23 September, 2009
The ALMA (Atacama Large Millimeter/submillimeter Array) astronomical observatory has taken another step forward and upwards. One of its state-of-the-art antennas was carried for the first time to the 5000m plateau of Chajnantor, in the Chilean Andes, on the back of a custom-built giant transporter. The antenna, which weighs about 100 tons and has a diameter of 12 meters, was lifted to the high-altitude Array Operations Site, where the extremely dry and rarefied air is ideal for ALMA’s observations of the universe.
The conditions at the Array Operations Site on Chajnantor, while excellent for astronomy, are also very harsh. Only half as much oxygen is available as at sea level, making it very difficult to work there. This is why ALMA’s antennas are assembled and tested at the lower 2900 m altitude of the ALMA Operations Support Facility (OSF). It was from this relatively hospitable base camp that the ALMA antenna began its journey to the high Chajnantor site.
“Transporting our first antenna to the Chajnantor plateau is an epic feat which exemplifies the exciting times in which ALMA is living. Day after day, our global collaboration brings us closer to the birth of the most ambitious ground-based astronomical observatory in the world”, says Thijs de Graauw, ALMA Director.
The trip began when one of the two ALMA transporters lifted the antenna onto its back, carrying its heavy load along the 28 km road from the Operations Support Facility up to the Array Operations Site. While the transporter is capable of speeds of up to 12 km/hour when carrying an antenna, this first journey was made more slowly to ensure that everything worked as expected. This took about seven hours.
The ALMA antennas use advanced technology which has only been available for a few years, and are the most sophisticated submillimeter wavelength antennas ever made. These are designed to operate fully exposed in the harsh conditions of the Array Operations Site. This means surviving strong winds and temperatures between -20 and +20 Celsius whilst being able to point precisely enough that they could pick out a golf ball at a distance of 15 km, and to keep their smooth reflecting surfaces accurate to better than 25 micrometers (less than the typical thickness of a human hair).
“This milestone is the culmination of 8 months of effort by ALMA engineers and scientists in assembling and verifying the performance of the antenna over the range of operations needed to confirm its readiness for scientific commissioning”, says Joseph McMullin, ALMA Assembly, Integration and Verification (AIV) System Integration Lead.
Once the transporter reached the high plateau it carried the antenna to a concrete pad — a docking station with connections for power cables and fiber optics — and positioned it with an accuracy of a few millimeters. The transporter is guided by a laser steering system and, just like some cars today, also has ultrasonic collision detectors. These sensors ensure the safety of the state-of-the-art antennas as the transporter drives them across what will soon be a rather crowded plateau. Ultimately, ALMA will have at least 66 antennas which can be placed on any of about 200 pads, spread over distances of up to 18.5km and operating as a single, giant telescope. Even when ALMA is fully operational, the transporters will be used to move the antennas between pads to reconfigure the telescope for different kinds of observations.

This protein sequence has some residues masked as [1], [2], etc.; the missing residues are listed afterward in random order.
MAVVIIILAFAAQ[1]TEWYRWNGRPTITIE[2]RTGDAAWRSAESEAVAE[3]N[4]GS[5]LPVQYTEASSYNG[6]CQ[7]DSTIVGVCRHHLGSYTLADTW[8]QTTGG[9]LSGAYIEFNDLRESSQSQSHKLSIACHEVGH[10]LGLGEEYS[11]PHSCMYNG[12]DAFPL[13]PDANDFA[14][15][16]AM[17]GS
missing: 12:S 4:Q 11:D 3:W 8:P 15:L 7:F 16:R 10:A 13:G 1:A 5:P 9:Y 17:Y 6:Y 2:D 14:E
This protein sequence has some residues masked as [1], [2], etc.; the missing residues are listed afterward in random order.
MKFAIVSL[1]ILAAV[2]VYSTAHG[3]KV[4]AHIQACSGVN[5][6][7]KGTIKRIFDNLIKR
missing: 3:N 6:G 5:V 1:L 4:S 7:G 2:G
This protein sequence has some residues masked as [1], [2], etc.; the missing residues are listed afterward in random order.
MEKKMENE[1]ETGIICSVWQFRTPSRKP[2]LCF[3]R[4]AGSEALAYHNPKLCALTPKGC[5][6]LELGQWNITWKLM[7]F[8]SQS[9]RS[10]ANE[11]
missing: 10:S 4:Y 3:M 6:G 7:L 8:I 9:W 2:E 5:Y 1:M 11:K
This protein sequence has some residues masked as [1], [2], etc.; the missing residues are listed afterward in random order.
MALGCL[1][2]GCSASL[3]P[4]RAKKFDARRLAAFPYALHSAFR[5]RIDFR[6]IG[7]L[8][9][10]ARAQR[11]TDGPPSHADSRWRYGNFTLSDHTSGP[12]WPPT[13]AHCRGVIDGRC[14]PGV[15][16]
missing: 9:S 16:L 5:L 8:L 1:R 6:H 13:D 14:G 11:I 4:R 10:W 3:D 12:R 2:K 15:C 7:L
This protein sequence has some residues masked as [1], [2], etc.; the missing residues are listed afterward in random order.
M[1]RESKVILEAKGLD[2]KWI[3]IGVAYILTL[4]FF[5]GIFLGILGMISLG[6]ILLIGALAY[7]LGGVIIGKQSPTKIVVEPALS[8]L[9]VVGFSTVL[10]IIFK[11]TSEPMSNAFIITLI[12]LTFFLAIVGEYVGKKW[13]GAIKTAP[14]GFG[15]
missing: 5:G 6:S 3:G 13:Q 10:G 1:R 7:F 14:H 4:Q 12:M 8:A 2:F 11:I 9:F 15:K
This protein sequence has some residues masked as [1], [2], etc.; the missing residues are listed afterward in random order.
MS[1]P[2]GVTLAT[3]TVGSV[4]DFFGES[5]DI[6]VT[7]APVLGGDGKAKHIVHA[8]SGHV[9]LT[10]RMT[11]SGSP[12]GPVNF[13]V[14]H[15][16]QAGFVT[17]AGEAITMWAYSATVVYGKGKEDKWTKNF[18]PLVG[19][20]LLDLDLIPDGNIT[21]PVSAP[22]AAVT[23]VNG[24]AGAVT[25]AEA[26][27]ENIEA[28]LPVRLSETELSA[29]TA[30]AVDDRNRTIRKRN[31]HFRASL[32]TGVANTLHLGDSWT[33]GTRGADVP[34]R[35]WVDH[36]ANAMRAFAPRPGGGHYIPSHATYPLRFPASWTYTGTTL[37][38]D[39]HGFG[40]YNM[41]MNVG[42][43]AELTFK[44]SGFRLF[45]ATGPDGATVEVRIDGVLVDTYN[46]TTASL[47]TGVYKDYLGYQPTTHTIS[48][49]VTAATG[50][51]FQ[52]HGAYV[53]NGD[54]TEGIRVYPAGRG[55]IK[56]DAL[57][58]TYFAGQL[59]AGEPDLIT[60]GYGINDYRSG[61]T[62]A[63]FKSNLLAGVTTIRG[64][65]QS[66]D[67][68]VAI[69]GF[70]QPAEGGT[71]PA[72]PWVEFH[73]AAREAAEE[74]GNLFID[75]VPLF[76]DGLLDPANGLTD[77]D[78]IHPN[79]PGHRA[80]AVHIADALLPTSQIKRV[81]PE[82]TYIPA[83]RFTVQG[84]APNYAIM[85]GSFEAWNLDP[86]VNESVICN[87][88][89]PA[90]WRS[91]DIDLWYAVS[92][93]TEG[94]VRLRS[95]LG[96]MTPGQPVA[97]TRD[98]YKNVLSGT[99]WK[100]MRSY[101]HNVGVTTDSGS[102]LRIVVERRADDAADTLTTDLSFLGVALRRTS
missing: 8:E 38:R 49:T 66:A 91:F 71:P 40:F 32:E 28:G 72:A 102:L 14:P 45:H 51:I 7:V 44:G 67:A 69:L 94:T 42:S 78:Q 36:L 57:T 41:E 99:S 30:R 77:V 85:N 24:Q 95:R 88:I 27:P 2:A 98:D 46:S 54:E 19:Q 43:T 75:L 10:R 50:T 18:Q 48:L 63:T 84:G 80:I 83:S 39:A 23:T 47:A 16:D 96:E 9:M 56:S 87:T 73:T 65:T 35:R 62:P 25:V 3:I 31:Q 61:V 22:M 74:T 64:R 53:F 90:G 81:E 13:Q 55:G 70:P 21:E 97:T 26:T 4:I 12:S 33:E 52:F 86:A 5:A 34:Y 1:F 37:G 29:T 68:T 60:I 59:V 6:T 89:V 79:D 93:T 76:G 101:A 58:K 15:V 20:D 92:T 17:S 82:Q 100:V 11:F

This first ALMA antenna at the high site will soon be joined by others, and the ALMA team look forward to making their first observations from the Chajnantor plateau. They plan to link three antennas by early 2010, and to make the first scientific observations in the second half of 2011.
ALMA will help astronomers answer important questions about our cosmic origins. The telescope will observe the Universe using light with millimeter and submillimeter wavelengths, between infrared light and radio waves in the electromagnetic spectrum. Light at these wavelengths comes from some of the coldest, but also from some of the most distant objects in the cosmos. These include cold clouds of gas and dust where new stars are being born and remote galaxies towards the edge of the observable universe. The Universe is relatively unexplored at submillimeter wavelengths, as the telescopes need extremely dry atmospheric conditions, such as those at Chajnantor, and advanced detector technology.
The Atacama Large Millimeter/submillimeter Array (ALMA), an international astronomy facility, is a partnership of the European Organisation for Astronomical Research in the Southern Hemisphere (ESO), the U.S. National Science Foundation (NSF) and the National Institutes of Natural Sciences (NINS) of Japan in cooperation with the Republic of Chile. ALMA is funded by ESO on behalf of its Member States, by NSF in cooperation with the National Research Council of Canada (NRC) and the Ministry of Science and Technology (MOST) in Taiwan and by NINS in cooperation with the Academia Sinica (AS) in Taiwan and the Korea Astronomy and Space Science Institute (KASI).
ALMA construction and operations are led by ESO on behalf of its Member States; by the National Radio Astronomy Observatory (NRAO), managed by Associated Universities, Inc. (AUI), on behalf of North America; and by the National Astronomical Observatory of Japan (NAOJ) on behalf of East Asia. The Joint ALMA Observatory (JAO) provides the unified leadership and management of the construction, commissioning and operation of ALMA.
ALMA Education and Public Outreach Officer
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